• Oct
    22

Ram Promotes Key Team Members

October 22, 2014

  • Jim Stine promoted to President
  • Hugo Pacanins named partner and promoted to Managing Director – Multifamily
  • Jennifer Stull named partner and promoted to Managing Director – Asset Management
  • Suzie Albright promoted to Vice President of Operations

Palm Beach Gardens, FL, October 22, 2014 – Ram Realty Services, a leading developer and real estate investment manager throughout the Southeast, announced several promotions to its senior management team. In an internal meeting, Ram CEO Casey Cummings addressed the culmination of a longstanding plan to strengthen Ram’s leadership team and establish a hierarchy qualified to manage Ram’s expanding asset portfolio and development initiatives.

“I am excited this evolution of our team has come to fruition,” stated Cummings. “We believe that one of the best indicators of the strength of an organization is its ability to promote from within. These are four very important positions within our company that are all being filled with existing Ram team members.”

Noteworthy Promotions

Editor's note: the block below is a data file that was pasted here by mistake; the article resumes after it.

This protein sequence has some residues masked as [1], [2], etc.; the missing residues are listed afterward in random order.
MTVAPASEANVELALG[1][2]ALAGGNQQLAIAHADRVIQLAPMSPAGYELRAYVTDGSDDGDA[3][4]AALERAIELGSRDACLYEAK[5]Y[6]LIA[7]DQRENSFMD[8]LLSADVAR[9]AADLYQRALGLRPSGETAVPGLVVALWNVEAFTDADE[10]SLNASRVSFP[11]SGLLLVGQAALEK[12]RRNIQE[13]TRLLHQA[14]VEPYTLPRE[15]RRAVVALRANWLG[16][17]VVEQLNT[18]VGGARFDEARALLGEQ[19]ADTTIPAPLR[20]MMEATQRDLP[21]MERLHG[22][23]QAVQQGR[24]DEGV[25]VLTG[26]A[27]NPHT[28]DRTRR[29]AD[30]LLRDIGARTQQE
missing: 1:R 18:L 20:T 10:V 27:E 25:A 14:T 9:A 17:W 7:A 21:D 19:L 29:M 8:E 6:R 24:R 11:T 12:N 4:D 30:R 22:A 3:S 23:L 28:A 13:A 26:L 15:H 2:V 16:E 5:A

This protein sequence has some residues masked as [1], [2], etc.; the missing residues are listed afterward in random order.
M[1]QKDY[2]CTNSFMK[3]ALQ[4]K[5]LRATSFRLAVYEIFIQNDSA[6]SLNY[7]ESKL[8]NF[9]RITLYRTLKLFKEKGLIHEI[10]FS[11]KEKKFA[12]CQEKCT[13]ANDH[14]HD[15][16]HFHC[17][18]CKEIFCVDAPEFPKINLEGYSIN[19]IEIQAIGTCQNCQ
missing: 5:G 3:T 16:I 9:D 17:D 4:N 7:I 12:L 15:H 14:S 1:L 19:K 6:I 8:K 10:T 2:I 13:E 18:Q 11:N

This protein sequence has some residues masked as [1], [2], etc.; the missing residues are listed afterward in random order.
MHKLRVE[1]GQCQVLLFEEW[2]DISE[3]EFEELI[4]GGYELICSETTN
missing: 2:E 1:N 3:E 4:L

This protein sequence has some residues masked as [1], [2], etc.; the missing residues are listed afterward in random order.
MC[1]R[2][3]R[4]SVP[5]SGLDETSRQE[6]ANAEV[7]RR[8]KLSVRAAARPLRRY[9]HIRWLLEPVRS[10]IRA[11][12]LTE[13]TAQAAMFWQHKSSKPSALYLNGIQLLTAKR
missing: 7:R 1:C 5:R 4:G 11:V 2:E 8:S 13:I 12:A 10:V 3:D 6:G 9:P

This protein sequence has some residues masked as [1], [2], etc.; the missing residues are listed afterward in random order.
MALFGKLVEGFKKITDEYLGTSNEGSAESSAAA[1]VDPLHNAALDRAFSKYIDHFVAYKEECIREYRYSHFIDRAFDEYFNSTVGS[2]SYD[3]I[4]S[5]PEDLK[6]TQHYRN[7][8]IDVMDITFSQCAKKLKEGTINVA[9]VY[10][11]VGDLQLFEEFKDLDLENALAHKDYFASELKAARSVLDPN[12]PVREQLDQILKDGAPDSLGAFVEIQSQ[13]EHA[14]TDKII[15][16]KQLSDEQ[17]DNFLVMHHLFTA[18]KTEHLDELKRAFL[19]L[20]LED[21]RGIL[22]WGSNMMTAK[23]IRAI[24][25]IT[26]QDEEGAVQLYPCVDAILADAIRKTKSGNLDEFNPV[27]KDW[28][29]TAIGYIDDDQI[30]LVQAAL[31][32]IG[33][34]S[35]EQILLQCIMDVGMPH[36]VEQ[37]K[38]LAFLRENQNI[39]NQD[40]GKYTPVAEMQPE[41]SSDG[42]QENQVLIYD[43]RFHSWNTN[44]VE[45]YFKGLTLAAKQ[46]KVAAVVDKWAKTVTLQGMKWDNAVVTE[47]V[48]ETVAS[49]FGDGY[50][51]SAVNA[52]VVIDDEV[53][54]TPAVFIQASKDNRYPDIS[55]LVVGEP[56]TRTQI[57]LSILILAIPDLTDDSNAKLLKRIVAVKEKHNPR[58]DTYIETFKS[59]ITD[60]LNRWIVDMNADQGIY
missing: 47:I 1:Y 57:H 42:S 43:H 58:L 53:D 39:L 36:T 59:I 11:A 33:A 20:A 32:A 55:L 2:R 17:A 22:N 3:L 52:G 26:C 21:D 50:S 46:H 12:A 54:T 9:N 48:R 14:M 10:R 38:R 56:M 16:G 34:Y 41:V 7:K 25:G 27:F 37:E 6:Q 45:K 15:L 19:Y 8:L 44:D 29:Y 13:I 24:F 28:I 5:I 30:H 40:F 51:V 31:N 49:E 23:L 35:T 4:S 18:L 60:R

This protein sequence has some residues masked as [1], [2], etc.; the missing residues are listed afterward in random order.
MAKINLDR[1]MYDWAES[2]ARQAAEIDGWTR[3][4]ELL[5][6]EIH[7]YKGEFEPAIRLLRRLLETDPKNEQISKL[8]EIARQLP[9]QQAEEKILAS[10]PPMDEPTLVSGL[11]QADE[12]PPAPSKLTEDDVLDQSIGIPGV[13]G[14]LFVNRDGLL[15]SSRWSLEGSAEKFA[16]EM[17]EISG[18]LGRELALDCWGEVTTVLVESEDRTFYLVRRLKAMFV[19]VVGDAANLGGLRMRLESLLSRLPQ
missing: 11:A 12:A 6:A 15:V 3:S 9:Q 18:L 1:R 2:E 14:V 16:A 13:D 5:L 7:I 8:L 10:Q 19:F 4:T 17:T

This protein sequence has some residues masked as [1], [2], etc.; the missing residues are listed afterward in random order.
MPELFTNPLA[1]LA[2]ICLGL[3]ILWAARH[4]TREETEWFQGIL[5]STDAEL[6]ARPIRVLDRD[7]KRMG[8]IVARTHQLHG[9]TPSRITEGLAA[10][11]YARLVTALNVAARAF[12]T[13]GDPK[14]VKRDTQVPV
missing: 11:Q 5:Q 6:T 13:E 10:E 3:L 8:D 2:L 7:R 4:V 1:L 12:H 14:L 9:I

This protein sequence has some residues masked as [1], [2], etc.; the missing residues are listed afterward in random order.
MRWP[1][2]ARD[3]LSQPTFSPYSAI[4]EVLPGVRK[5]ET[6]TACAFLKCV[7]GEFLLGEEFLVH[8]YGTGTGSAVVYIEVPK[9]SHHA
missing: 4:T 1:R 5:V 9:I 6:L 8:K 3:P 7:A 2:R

Jim Stine, previously Ram’s Chief Investment Officer, has been promoted to President. In his new role, he will assume leadership over most functional areas of the firm. Stine joined Ram in 2010 after spending 25 years with Stiles Corporation. During his time as CIO, he had management responsibility for the origination of new real estate investments on behalf of Ram.

Hugo Pacanins, formerly Vice President of Residential Development, has been promoted to Managing Director – Multifamily and named partner of the firm. He will have full responsibility for the multifamily development program including markets in Florida, Charlotte, Raleigh, Nashville, and Atlanta. Pacanins joined Ram in 2005 playing a key role in several prominent multifamily and mixed-use developments. He was promoted to VP in 2008, managing Florida-based multifamily development and redevelopment projects.

Jennifer Stull, former Vice President of Residential Asset Management, has been promoted to Managing Director – Asset Management and named partner of the firm. As Managing Director, she will be responsible for asset management over the entire portfolio of commercial and multifamily properties. She will also provide leadership to the property management group and Ram’s marketing department. Stull joined Ram in 2002 and has been responsible for multifamily asset management. In conjunction with the promotion, Jeff McCammon – previously Regional Director of Investments – will assume the role of Multifamily Asset Manager.